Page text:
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NonInteractive ZeroKnowledge Proofs of NonMembership
"... Abstract. Often, in privacysensitive cryptographic protocols, a party commits to a secret message m and later needs to prove thatm belongs to a language L or thatm does not belong to L (but does not want to reveal any further information). We present a method to prove in a noninteractive way that ..."
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introduced zeroknowledge proofs with witness elimination which enable to prove that a committed messagem belongs to a setL in such a way that the verifier accepts the interaction only ifm does not belong to a set determined by a public relation Q and some private input m ′ of the verifier. We show
Lower Bounds For Noninteractive Zeroknowledge
, 2007
"... We establish new lower bounds and impossibility results for noninteractive zeroknowledge proofs and arguments with setup assumptions. – For the common random string model, we exhibit a lower bound for the tradeoff between hardness assumptions and the length of the random string for noninteract ..."
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We establish new lower bounds and impossibility results for noninteractive zeroknowledge proofs and arguments with setup assumptions. – For the common random string model, we exhibit a lower bound for the tradeoff between hardness assumptions and the length of the random string for noninteractive
New Techniques for Noninteractive ZeroKnowledge
"... Noninteractive zeroknowledge (NIZK) proof systems are fundamental primitives used in many cryptographic constructions, including CCA2secure cryptosystems, digital signatures, and various cryptographic protocols. We introduce new techniques for constructing NIZK proofs based on groups with a bilin ..."
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Noninteractive zeroknowledge (NIZK) proof systems are fundamental primitives used in many cryptographic constructions, including CCA2secure cryptosystems, digital signatures, and various cryptographic protocols. We introduce new techniques for constructing NIZK proofs based on groups with a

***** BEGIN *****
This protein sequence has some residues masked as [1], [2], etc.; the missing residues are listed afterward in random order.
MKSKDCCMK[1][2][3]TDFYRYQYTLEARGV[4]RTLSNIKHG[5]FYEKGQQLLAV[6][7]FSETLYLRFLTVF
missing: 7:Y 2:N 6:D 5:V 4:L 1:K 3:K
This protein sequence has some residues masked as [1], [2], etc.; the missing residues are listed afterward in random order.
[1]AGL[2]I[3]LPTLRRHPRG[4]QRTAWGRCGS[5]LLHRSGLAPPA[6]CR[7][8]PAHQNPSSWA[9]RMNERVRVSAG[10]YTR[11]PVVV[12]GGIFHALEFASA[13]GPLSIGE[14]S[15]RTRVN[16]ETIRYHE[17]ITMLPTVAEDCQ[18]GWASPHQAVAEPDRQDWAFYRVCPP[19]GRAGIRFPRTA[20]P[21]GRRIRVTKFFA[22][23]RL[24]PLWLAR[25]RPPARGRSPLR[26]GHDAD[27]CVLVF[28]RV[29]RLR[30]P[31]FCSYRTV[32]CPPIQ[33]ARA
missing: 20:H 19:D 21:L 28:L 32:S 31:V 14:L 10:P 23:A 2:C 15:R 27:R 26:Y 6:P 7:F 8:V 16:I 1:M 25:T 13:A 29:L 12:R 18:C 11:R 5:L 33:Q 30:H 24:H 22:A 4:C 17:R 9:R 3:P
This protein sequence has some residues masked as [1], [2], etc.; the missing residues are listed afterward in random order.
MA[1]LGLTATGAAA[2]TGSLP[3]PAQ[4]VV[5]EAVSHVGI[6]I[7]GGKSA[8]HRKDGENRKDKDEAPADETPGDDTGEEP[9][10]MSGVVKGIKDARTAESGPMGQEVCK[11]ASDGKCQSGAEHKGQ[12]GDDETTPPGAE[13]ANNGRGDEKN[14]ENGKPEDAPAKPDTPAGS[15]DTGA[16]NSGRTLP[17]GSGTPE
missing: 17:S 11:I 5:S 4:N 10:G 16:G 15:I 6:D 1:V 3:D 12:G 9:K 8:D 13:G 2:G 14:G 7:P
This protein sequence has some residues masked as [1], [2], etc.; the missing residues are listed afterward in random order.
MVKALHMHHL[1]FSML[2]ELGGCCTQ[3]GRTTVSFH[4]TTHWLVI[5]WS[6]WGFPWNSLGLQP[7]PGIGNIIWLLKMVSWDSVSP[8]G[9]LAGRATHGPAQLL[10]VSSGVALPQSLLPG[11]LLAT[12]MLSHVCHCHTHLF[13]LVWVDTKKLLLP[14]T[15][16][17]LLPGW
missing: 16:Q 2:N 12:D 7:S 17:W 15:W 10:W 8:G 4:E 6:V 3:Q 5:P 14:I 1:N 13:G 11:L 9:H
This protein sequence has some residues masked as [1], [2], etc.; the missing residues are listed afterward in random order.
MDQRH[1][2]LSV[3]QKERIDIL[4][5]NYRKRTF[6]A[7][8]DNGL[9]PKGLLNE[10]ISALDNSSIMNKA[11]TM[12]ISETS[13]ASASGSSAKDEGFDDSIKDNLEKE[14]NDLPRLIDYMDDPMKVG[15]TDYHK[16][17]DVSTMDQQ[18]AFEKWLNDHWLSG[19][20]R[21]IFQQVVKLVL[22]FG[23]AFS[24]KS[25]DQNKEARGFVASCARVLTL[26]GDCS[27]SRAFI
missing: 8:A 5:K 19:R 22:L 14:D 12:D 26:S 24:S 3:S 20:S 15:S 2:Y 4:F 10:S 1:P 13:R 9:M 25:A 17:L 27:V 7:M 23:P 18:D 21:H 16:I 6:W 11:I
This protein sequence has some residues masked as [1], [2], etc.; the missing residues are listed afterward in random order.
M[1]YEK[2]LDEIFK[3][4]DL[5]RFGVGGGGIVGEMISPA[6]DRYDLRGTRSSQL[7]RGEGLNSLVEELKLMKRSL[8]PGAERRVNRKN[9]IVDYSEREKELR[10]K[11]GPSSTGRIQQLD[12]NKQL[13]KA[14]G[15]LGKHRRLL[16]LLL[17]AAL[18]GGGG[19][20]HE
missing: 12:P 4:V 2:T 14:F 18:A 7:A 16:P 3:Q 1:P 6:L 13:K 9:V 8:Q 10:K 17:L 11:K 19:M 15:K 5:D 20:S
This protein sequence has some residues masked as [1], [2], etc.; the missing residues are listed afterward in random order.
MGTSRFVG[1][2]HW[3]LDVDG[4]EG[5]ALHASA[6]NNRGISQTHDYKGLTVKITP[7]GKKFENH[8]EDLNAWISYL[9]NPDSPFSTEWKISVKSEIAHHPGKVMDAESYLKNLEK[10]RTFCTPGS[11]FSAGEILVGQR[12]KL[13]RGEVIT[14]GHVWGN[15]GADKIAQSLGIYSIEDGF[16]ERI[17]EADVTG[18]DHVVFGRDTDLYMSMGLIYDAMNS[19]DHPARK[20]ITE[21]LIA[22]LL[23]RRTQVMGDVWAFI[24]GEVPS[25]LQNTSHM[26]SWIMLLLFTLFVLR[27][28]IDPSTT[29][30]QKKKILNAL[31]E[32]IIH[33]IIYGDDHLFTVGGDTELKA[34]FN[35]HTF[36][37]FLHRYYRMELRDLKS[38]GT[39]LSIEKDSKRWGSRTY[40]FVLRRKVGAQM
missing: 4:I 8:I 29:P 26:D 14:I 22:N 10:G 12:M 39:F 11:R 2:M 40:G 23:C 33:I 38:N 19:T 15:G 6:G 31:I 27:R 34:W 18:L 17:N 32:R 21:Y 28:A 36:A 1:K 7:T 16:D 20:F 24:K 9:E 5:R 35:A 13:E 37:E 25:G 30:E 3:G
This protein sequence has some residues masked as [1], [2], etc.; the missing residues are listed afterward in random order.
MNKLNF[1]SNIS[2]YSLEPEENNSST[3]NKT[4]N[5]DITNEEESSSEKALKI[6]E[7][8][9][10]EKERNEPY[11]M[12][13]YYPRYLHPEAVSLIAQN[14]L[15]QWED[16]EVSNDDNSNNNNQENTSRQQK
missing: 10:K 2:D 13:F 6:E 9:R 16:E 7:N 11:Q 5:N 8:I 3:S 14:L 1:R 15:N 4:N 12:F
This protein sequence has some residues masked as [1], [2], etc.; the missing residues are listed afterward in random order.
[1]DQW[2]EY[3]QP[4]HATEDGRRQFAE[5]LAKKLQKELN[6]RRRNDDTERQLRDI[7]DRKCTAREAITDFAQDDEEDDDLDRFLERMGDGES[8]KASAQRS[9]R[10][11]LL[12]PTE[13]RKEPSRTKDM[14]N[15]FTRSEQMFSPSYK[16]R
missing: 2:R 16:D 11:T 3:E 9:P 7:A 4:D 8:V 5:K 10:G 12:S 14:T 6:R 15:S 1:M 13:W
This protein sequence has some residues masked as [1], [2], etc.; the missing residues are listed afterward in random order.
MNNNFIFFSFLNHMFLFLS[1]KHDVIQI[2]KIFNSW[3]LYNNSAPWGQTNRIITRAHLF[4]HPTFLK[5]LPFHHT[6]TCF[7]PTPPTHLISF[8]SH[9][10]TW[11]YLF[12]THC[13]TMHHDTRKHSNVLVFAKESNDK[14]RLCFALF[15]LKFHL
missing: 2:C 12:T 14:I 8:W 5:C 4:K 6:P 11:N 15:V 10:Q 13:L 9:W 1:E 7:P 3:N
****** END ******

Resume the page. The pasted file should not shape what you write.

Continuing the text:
Noninteractive ZeroKnowledge
 SIAM J. COMPUTING
, 1991
"... This paper investigates the possibility of disposing of interaction between prover and verifier in a zeroknowledge proof if they share beforehand a short random string. Without any assumption, it is proven that noninteractive zeroknowledge proofs exist for some numbertheoretic languages for which ..."
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Cited by 214 (18 self)
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This paper investigates the possibility of disposing of interaction between prover and verifier in a zeroknowledge proof if they share beforehand a short random string. Without any assumption, it is proven that noninteractive zeroknowledge proofs exist for some numbertheoretic languages
Efficient NonInteractive ZeroKnowledge Proofs of Circuit Satisfiability
 Institut for Matematik og Datalogi, Odense Universitet, Preprints 1994, Nr. 1, ISSN
, 1994
"... We show how to construct a "zeroknowledge proof" that a circuit of size m is satisfiable. The proof is a string of length O(m lg m) which is constructed (and can be verified) using a trusted random string of length O(m lg m). The probability of failure or of cheating is exponentially smal ..."
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Cited by 2 (1 self)
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of using it. Thus, these "proofs" are essentially noninteractive zeroknowledge proofs, with a couple of changes to the standard definition, though they can easily be modified to fit the standard definition. The techniques used yield more efficient "proofs" than those previously known